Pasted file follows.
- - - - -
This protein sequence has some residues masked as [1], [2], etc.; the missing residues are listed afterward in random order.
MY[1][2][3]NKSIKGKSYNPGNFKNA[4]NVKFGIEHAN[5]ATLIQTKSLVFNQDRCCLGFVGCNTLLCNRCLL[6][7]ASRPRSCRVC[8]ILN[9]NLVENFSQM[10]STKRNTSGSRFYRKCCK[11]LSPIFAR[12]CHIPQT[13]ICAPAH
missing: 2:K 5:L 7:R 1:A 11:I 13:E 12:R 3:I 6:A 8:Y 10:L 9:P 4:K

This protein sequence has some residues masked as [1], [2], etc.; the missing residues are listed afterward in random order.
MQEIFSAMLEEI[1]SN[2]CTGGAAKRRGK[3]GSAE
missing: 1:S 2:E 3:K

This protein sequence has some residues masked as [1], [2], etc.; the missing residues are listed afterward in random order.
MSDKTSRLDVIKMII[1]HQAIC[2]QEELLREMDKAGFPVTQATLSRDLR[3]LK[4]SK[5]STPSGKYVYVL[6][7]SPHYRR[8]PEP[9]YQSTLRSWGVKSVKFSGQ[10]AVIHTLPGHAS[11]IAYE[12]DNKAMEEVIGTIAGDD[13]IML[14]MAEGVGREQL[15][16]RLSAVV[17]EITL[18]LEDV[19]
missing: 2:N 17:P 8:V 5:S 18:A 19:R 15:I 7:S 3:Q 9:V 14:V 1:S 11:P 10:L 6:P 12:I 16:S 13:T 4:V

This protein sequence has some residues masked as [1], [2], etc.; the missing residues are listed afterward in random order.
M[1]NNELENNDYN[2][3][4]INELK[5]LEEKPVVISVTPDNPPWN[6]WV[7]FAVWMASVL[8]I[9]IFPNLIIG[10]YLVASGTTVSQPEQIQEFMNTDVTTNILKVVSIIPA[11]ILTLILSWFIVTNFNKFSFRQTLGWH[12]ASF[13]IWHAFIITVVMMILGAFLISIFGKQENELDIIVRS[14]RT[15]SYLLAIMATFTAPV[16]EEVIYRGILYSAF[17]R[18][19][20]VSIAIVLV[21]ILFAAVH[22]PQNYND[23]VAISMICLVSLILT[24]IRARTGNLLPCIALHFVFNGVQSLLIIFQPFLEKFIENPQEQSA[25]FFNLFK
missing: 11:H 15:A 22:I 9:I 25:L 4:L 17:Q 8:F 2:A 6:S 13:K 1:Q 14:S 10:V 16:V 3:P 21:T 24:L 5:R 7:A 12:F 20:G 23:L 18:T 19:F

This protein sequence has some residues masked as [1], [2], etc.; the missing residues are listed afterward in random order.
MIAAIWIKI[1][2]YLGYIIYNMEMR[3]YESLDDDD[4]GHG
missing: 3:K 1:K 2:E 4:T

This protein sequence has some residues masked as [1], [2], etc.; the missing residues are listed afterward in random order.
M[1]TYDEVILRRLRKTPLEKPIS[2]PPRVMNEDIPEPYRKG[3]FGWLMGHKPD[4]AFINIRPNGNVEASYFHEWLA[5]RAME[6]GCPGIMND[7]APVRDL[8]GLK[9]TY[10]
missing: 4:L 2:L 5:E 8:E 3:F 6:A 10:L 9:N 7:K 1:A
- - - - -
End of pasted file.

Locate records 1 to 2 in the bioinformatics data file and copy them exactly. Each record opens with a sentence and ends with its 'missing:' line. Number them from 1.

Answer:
This protein sequence has some residues masked as [1], [2], etc.; the missing residues are listed afterward in random order.
MY[1][2][3]NKSIKGKSYNPGNFKNA[4]NVKFGIEHAN[5]ATLIQTKSLVFNQDRCCLGFVGCNTLLCNRCLL[6][7]ASRPRSCRVC[8]ILN[9]NLVENFSQM[10]STKRNTSGSRFYRKCCK[11]LSPIFAR[12]CHIPQT[13]ICAPAH
missing: 2:K 5:L 7:R 1:A 11:I 13:E 12:R 3:I 6:A 8:Y 10:L 9:P 4:K

This protein sequence has some residues masked as [1], [2], etc.; the missing residues are listed afterward in random order.
MQEIFSAMLEEI[1]SN[2]CTGGAAKRRGK[3]GSAE
missing: 1:S 2:E 3:K